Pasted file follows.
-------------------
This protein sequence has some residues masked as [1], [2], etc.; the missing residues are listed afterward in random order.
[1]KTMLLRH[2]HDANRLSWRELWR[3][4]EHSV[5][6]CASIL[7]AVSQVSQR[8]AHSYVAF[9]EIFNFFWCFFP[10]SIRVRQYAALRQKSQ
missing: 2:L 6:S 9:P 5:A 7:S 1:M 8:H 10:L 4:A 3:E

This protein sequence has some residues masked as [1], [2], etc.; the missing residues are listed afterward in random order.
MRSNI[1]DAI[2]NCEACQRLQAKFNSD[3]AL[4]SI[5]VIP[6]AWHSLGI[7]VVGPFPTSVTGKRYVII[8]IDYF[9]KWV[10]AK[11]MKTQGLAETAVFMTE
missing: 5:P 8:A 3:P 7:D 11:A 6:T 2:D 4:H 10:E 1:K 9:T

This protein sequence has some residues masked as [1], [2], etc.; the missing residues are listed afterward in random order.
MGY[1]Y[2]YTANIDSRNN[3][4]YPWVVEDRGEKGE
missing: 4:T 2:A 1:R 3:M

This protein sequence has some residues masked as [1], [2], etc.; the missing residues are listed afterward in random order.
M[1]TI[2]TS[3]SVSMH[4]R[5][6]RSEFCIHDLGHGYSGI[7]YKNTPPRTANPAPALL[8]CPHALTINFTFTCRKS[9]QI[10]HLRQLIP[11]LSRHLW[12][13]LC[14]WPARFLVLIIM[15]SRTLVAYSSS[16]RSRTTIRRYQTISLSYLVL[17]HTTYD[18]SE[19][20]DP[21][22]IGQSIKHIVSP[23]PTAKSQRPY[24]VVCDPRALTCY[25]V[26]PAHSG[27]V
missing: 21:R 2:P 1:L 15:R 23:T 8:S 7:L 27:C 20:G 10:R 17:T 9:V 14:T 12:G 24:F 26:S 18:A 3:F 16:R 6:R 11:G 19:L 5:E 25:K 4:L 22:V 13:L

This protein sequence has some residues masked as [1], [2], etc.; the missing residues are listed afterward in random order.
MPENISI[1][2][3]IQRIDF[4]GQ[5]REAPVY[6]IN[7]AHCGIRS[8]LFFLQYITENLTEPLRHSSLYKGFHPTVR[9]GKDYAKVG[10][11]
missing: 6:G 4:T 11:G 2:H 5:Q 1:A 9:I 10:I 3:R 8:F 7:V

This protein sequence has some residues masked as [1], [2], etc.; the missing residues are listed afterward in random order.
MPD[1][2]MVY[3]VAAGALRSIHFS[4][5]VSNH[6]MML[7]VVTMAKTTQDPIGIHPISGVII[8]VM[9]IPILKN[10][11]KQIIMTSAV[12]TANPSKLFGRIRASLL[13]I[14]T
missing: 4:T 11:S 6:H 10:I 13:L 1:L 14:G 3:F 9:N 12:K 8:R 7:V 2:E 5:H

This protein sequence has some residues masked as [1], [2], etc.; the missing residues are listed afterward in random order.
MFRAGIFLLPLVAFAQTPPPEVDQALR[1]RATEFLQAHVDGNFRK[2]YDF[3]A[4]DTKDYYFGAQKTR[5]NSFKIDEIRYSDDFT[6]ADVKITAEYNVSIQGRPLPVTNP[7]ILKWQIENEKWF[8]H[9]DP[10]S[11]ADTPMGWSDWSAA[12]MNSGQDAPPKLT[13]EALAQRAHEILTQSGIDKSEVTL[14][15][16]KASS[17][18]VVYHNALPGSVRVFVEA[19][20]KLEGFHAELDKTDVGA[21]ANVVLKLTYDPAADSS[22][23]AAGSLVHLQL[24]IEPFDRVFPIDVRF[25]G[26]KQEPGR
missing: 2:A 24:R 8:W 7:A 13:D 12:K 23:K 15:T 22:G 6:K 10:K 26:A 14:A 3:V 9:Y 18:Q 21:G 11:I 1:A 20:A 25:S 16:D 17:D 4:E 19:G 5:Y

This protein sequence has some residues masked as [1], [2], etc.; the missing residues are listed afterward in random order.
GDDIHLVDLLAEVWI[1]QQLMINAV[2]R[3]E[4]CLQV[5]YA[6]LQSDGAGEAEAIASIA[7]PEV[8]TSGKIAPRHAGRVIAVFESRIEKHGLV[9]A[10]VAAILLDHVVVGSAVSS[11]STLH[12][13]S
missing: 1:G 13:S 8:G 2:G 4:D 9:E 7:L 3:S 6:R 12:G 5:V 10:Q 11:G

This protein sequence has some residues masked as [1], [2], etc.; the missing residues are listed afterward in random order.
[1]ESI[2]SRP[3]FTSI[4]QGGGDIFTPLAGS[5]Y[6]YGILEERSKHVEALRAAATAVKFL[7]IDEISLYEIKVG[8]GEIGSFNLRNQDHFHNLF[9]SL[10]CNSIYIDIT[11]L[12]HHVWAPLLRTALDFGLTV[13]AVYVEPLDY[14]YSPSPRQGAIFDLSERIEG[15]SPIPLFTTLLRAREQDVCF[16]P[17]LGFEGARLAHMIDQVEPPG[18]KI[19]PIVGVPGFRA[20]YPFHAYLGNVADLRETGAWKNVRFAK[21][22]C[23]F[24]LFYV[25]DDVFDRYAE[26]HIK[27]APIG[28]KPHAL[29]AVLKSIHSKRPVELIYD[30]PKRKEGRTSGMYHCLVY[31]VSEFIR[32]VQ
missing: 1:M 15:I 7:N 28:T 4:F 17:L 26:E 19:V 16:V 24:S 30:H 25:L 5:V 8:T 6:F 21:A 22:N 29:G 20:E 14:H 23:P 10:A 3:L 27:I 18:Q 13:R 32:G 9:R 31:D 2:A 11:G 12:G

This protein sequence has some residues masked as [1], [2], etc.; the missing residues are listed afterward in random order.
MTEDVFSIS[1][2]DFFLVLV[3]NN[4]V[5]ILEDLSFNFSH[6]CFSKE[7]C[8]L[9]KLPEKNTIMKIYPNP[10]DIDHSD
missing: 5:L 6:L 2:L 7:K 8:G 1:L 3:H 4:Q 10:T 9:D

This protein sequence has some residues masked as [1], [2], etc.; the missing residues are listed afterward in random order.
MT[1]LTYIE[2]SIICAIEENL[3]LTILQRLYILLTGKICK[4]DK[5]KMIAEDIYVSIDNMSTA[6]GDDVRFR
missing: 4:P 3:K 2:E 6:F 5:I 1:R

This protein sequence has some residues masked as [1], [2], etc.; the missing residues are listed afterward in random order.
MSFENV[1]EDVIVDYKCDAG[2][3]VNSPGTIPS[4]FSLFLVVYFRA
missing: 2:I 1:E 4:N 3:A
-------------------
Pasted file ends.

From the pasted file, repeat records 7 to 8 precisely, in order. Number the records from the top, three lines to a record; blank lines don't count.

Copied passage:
This protein sequence has some residues masked as [1], [2], etc.; the missing residues are listed afterward in random order.
MFRAGIFLLPLVAFAQTPPPEVDQALR[1]RATEFLQAHVDGNFRK[2]YDF[3]A[4]DTKDYYFGAQKTR[5]NSFKIDEIRYSDDFT[6]ADVKITAEYNVSIQGRPLPVTNP[7]ILKWQIENEKWF[8]H[9]DP[10]S[11]ADTPMGWSDWSAA[12]MNSGQDAPPKLT[13]EALAQRAHEILTQSGIDKSEVTL[14][15][16]KASS[17][18]VVYHNALPGSVRVFVEA[19][20]KLEGFHAELDKTDVGA[21]ANVVLKLTYDPAADSS[22][23]AAGSLVHLQL[24]IEPFDRVFPIDVRF[25]G[26]KQEPGR
missing: 2:A 24:R 8:W 7:A 13:D 12:K 23:K 15:T 22:G 6:K 10:K 26:A 14:A 3:V 9:Y 18:Q 21:G 11:I 1:A 20:A 25:S 16:D 17:D 4:E 19:G 5:Y

This protein sequence has some residues masked as [1], [2], etc.; the missing residues are listed afterward in random order.
GDDIHLVDLLAEVWI[1]QQLMINAV[2]R[3]E[4]CLQV[5]YA[6]LQSDGAGEAEAIASIA[7]PEV[8]TSGKIAPRHAGRVIAVFESRIEKHGLV[9]A[10]VAAILLDHVVVGSAVSS[11]STLH[12][13]S
missing: 1:G 13:S 8:G 2:G 4:D 9:E 7:L 3:S 6:R 12:G 5:V 10:Q 11:G